No sooner was Russell back from representing Scotland at the Web Summit in Lisbon, was he flying to South Korea supported by the Department for International Trade (DIT).
"Nothing can prepare you for the Mega City of Seoul. It's 18 years since I last visited the capital of South Korea... The city itself is a mixture of gleaming high-rises, historical sites, traditional Korean shops and everywhere someone is making coffee. The traffic can be appalling but the underground city, (calling this shopping empire a metro is not sufficient) is smooth and easy. But what has not changed is the pure delight I experience with every engagement with local Koreans be they hotel staff or entrepreneurs." - Russell Dalgleish
As a DIT Dealmaker, Russell works passionately and tirelessly to promote the UK across the globe. The expansion of the Global Entrepreneur Programme has also allowed the appointment of a local dealmaker, Yerim Koo who works closely with local founders transitioning their business to the UK. Entrepreneurs supporting entrepreneurs the way it should be!
In between meetings, Russell had the opportunity to speak at the COMEUP (컴업) StartUp Conference - a remarkable platform to share insight into the Scottish innovation ecosystem.
"It was an excellent session. So much looking forward to further long-term collaboration!" - Josh Choi, Executive Director of COMEUP
"The pure buzz of entrepreneurial energy and true business acumen here has to be envied. And cynicism doesn't appear to be part of the culture. Replaced instead with a wonderful can-do attitude." - Russell Dalgleish, Public Speaker
In this post, Russell reflects on speaking at, what many are calling, one of the most important StartUp gatherings in the world and shares his key insights from the conference. To read (like and share) the original article, follow this link: LinkedIn-South Korea-StartUp-Activity
By Russell Dalgleish
I was delighted to accept the invitation to join a panel, alongside my colleagues from the Department for International Trade (DIT) at this week's COMEUP (컴업) StartUp Festival in Seoul.
We shared insight into the unique support available through the DiT Global Entrepreneur Programme to de-risk international companies moving their HQ to the UK.
I was also given the opportunity, both on the stage and in 1-2-1s, to share the "Scottish Offer" for entrepreneurs, including world-leading initiatives such as The CivTech Programme.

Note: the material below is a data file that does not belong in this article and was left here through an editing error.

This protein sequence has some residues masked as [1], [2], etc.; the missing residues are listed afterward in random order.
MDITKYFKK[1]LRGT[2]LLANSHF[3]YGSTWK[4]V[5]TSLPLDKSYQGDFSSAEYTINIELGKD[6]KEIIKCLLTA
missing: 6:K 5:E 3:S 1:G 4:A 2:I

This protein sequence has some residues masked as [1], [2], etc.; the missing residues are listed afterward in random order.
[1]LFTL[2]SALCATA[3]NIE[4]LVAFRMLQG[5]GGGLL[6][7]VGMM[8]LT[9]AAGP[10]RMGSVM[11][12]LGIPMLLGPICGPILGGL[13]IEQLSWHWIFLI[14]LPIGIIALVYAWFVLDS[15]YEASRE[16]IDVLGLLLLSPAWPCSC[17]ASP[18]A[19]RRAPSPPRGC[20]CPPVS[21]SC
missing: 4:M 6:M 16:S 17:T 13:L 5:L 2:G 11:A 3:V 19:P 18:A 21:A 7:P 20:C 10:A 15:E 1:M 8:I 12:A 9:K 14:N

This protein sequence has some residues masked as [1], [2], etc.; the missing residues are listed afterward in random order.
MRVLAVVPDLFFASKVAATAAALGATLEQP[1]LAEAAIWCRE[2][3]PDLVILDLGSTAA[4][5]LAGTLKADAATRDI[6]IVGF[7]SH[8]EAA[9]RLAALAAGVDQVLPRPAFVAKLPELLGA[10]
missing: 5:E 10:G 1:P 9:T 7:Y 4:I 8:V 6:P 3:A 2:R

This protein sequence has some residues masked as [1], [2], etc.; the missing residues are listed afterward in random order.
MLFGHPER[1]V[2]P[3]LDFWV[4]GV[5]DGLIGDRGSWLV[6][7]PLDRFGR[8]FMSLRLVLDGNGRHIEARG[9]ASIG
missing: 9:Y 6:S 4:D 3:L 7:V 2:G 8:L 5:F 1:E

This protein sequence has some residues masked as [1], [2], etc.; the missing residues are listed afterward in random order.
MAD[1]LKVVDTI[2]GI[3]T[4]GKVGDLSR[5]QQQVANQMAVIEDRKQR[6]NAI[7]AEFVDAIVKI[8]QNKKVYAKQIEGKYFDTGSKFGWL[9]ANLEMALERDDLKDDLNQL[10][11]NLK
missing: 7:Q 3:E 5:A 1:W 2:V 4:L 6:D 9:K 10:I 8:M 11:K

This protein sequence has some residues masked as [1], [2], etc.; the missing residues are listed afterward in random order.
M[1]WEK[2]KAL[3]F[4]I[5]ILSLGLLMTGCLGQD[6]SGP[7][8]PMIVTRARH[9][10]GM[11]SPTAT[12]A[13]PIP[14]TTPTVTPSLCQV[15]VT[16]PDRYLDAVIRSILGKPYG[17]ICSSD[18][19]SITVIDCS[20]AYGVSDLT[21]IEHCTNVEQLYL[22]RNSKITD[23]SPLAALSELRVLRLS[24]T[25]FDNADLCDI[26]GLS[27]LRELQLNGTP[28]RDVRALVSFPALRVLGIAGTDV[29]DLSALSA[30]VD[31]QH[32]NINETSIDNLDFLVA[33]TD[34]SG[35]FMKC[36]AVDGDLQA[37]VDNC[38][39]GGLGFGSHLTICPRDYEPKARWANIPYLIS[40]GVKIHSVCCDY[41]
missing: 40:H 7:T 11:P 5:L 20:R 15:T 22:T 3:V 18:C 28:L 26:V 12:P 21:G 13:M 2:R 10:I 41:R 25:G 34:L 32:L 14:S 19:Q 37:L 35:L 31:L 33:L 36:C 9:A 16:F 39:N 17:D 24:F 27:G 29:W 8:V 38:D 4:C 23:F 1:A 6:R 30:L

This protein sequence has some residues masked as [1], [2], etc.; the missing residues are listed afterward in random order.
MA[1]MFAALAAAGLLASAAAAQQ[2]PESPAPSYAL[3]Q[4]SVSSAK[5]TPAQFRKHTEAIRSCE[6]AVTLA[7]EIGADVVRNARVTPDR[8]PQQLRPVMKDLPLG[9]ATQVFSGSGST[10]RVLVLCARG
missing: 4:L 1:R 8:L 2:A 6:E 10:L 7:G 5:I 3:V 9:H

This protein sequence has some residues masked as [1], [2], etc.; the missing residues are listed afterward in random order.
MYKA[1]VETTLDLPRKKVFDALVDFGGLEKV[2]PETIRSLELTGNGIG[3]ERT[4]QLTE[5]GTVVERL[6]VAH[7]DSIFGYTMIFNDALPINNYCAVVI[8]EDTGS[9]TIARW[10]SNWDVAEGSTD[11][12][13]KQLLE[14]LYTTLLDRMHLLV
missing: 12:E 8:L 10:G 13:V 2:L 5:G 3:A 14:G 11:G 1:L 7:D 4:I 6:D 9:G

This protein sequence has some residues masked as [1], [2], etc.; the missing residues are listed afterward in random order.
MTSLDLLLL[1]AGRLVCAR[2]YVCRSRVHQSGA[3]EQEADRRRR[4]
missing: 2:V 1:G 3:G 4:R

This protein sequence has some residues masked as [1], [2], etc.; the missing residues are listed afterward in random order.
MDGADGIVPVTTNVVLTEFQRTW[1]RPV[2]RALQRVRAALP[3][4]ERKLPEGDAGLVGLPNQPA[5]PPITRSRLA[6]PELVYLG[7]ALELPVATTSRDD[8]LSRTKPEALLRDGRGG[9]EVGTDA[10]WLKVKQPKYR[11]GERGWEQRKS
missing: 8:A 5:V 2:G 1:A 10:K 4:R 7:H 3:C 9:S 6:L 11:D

Over 900 Korean StartUps applied to participate in the festival with only the top couple of dozen being selected to exhibit, pitch and present. We were therefore in the company of real tech stars from this country that is dedicated to innovation.
All the StartUps I met had secured significant funding and developed a product/market fit in Korea and nearby countries and were delivering strong revenues.
The key themes that I picked from the conference were:
1. Local funding sources in Korea have become much more restricted which matches the experience in many countries around the world.
2. There is much more desire to internationalise Korean tech firms than I have witnessed before with the US and Europe being viewed as key markets for client acquisition and investment.
3. AI lies at the heart of all the products I was presented with and IOT is seen as now universal. The range of sectors covered could not have been broader from Fashion to Utilities; Fintech to Food; Security to services for the elderly and of course Web3.0.
4. Lee Young Minister for SMEs and Startups emphasised the need for regulatory reform and globalization for the nation’s startup ecosystem.
The Korean Herald quoted the minister backing up her words with planned action: “𝐅𝐢𝐫𝐬𝐭 𝐢𝐬 𝐞𝐱𝐩𝐚𝐧𝐝𝐢𝐧𝐠 𝐟𝐮𝐧𝐝𝐢𝐧𝐠 𝐟𝐨𝐫 𝐯𝐞𝐧𝐭𝐮𝐫𝐞 𝐜𝐚𝐩𝐢𝐭𝐚𝐥’𝐬 𝐢𝐧𝐯𝐞𝐬𝐭𝐦𝐞𝐧𝐭 𝐢𝐧 𝐬𝐭𝐚𝐫𝐭𝐮𝐩𝐬 𝐭𝐨 8 𝐭𝐫𝐢𝐥𝐥𝐢𝐨𝐧 𝐰𝐨𝐧 ($5.6 𝐛𝐢𝐥𝐥𝐢𝐨𝐧). 𝐒𝐞𝐜𝐨𝐧𝐝 𝐢𝐬 𝐞𝐱𝐩𝐚𝐧𝐝𝐢𝐧𝐠 𝐠𝐨𝐯𝐞𝐫𝐧𝐦𝐞𝐧𝐭-𝐥𝐞𝐝 𝐯𝐞𝐧𝐭𝐮𝐫𝐞 𝐟𝐮𝐧𝐝𝐬 𝐨𝐟 𝐟𝐮𝐧𝐝𝐬. 𝐓𝐡𝐢𝐫𝐝 𝐢𝐬 𝐜𝐫𝐞𝐚𝐭𝐢𝐧𝐠 𝐣𝐨𝐢𝐧𝐭 𝐯𝐞𝐧𝐭𝐮𝐫𝐞 𝐟𝐮𝐧𝐝𝐬 𝐰𝐢𝐭𝐡 𝐟𝐨𝐫𝐞𝐢𝐠𝐧 𝐠𝐥𝐨𝐛𝐚𝐥 𝐜𝐨𝐦𝐩𝐚𝐧𝐢𝐞𝐬. 𝐀𝐧𝐝 𝐟𝐨𝐮𝐫𝐭𝐡 𝐢𝐬 𝐬𝐮𝐩𝐩𝐨𝐫𝐭𝐢𝐧𝐠 𝐬𝐭𝐚𝐫𝐭𝐮𝐩𝐬 𝐮𝐧𝐭𝐢𝐥 𝐭𝐡𝐞𝐲 𝐚𝐫𝐞 𝐚𝐛𝐥𝐞 𝐭𝐨 𝐚𝐭𝐭𝐚𝐢𝐧 𝐢𝐧𝐯𝐞𝐬𝐭𝐦𝐞𝐧𝐭 𝐟𝐫𝐨𝐦 𝐯𝐞𝐧𝐭𝐮𝐫𝐞 𝐜𝐚𝐩𝐢𝐭𝐚𝐥𝐬 𝐚𝐧𝐝 𝐛𝐞𝐜𝐨𝐦𝐞 𝐮𝐧𝐢𝐜𝐨𝐫𝐧𝐬. 𝐖𝐞 𝐰𝐢𝐥𝐥 𝐚𝐧𝐧𝐨𝐮𝐧𝐜𝐞 𝐚 𝐟𝐢𝐧𝐚𝐧𝐜𝐢𝐚𝐥 𝐬𝐮𝐩𝐩𝐨𝐫𝐭 𝐩𝐨𝐥𝐢𝐜𝐲 𝐚𝐭 𝐭𝐡𝐞 𝐞𝐧𝐝 𝐨𝐟 𝐭𝐡𝐢𝐬 𝐲𝐞𝐚𝐫 𝐭𝐡𝐚𝐭 𝐢𝐧𝐯𝐨𝐥𝐯𝐞𝐬 𝐚𝐢𝐝 𝐰𝐨𝐫𝐭𝐡 50 𝐭𝐫𝐢𝐥𝐥𝐢𝐨𝐧 𝐰𝐨𝐧.”
Heady targets indeed, but with the intellectual capital, exceptionally well-educated workforce and an enviable drive in everyone I met I reckon the world should prepare as Korea is coming :)
Hopefully, with some of these companies enticed to Scotland - and that's why I'm here!
- Russell Dalgleish
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